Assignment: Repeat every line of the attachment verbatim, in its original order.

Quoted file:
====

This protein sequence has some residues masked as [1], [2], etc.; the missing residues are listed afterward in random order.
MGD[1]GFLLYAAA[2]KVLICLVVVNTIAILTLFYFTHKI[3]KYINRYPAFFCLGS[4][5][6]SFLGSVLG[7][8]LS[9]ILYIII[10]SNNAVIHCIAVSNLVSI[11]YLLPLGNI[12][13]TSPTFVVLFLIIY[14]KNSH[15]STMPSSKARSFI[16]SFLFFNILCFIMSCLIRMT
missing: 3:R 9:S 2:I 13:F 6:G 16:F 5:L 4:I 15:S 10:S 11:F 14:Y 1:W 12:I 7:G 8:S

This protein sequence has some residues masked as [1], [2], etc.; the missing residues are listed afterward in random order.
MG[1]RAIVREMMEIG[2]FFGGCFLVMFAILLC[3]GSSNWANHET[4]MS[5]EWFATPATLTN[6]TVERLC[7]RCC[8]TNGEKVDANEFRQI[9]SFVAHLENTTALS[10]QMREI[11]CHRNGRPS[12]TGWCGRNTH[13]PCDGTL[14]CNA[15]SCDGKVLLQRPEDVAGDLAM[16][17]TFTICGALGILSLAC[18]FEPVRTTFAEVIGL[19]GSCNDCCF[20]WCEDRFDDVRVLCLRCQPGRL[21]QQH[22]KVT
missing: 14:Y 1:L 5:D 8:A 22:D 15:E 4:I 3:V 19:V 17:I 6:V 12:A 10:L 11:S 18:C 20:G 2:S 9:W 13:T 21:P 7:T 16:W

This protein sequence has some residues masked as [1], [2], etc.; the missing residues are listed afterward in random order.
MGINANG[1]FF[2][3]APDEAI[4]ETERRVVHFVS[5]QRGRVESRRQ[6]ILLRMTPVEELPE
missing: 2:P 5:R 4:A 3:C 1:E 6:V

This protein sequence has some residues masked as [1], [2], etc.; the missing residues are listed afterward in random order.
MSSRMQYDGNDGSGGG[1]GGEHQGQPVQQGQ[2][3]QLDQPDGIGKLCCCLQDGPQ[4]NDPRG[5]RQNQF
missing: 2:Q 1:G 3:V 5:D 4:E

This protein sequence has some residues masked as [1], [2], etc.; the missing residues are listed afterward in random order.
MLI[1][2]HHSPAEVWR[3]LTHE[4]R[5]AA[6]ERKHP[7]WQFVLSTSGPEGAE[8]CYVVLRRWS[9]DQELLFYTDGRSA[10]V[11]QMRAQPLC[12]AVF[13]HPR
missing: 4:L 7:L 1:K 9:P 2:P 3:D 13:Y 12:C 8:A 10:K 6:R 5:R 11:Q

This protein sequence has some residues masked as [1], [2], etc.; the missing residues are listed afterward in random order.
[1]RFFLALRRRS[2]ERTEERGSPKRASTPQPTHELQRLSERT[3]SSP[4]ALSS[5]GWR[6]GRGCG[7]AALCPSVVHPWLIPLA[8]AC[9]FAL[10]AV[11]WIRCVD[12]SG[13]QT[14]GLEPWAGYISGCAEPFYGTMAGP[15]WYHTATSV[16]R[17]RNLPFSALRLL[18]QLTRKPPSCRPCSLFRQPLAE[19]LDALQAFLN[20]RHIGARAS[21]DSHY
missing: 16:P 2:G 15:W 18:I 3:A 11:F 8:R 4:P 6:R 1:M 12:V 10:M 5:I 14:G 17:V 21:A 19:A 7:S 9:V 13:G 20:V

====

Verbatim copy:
This protein sequence has some residues masked as [1], [2], etc.; the missing residues are listed afterward in random order.
MGD[1]GFLLYAAA[2]KVLICLVVVNTIAILTLFYFTHKI[3]KYINRYPAFFCLGS[4][5][6]SFLGSVLG[7][8]LS[9]ILYIII[10]SNNAVIHCIAVSNLVSI[11]YLLPLGNI[12][13]TSPTFVVLFLIIY[14]KNSH[15]STMPSSKARSFI[16]SFLFFNILCFIMSCLIRMT
missing: 3:R 9:S 2:I 13:F 6:G 16:F 5:L 4:I 15:S 10:S 11:F 14:Y 1:W 12:I 7:G 8:S

This protein sequence has some residues masked as [1], [2], etc.; the missing residues are listed afterward in random order.
MG[1]RAIVREMMEIG[2]FFGGCFLVMFAILLC[3]GSSNWANHET[4]MS[5]EWFATPATLTN[6]TVERLC[7]RCC[8]TNGEKVDANEFRQI[9]SFVAHLENTTALS[10]QMREI[11]CHRNGRPS[12]TGWCGRNTH[13]PCDGTL[14]CNA[15]SCDGKVLLQRPEDVAGDLAM[16][17]TFTICGALGILSLAC[18]FEPVRTTFAEVIGL[19]GSCNDCCF[20]WCEDRFDDVRVLCLRCQPGRL[21]QQH[22]KVT
missing: 14:Y 1:L 5:D 8:A 22:D 15:E 4:I 3:V 19:V 17:I 6:V 12:A 10:L 11:S 18:C 20:G 2:S 9:W 13:T 21:P 7:T 16:W

This protein sequence has some residues masked as [1], [2], etc.; the missing residues are listed afterward in random order.
MGINANG[1]FF[2][3]APDEAI[4]ETERRVVHFVS[5]QRGRVESRRQ[6]ILLRMTPVEELPE
missing: 2:P 5:R 4:A 3:C 1:E 6:V

This protein sequence has some residues masked as [1], [2], etc.; the missing residues are listed afterward in random order.
MSSRMQYDGNDGSGGG[1]GGEHQGQPVQQGQ[2][3]QLDQPDGIGKLCCCLQDGPQ[4]NDPRG[5]RQNQF
missing: 2:Q 1:G 3:V 5:D 4:E

This protein sequence has some residues masked as [1], [2], etc.; the missing residues are listed afterward in random order.
MLI[1][2]HHSPAEVWR[3]LTHE[4]R[5]AA[6]ERKHP[7]WQFVLSTSGPEGAE[8]CYVVLRRWS[9]DQELLFYTDGRSA[10]V[11]QMRAQPLC[12]AVF[13]HPR
missing: 4:L 7:L 1:K 9:P 2:P 3:D 13:Y 12:C 8:A 10:K 6:R 5:R 11:Q

This protein sequence has some residues masked as [1], [2], etc.; the missing residues are listed afterward in random order.
[1]RFFLALRRRS[2]ERTEERGSPKRASTPQPTHELQRLSERT[3]SSP[4]ALSS[5]GWR[6]GRGCG[7]AALCPSVVHPWLIPLA[8]AC[9]FAL[10]AV[11]WIRCVD[12]SG[13]QT[14]GLEPWAGYISGCAEPFYGTMAGP[15]WYHTATSV[16]R[17]RNLPFSALRLL[18]QLTRKPPSCRPCSLFRQPLAE[19]LDALQAFLN[20]RHIGARAS[21]DSHY
missing: 16:P 2:G 15:W 18:I 3:A 11:F 8:R 4:P 6:R 1:M 12:V 10:M 5:I 14:G 17:V 21:A 19:A 7:S 9:V 13:G 20:V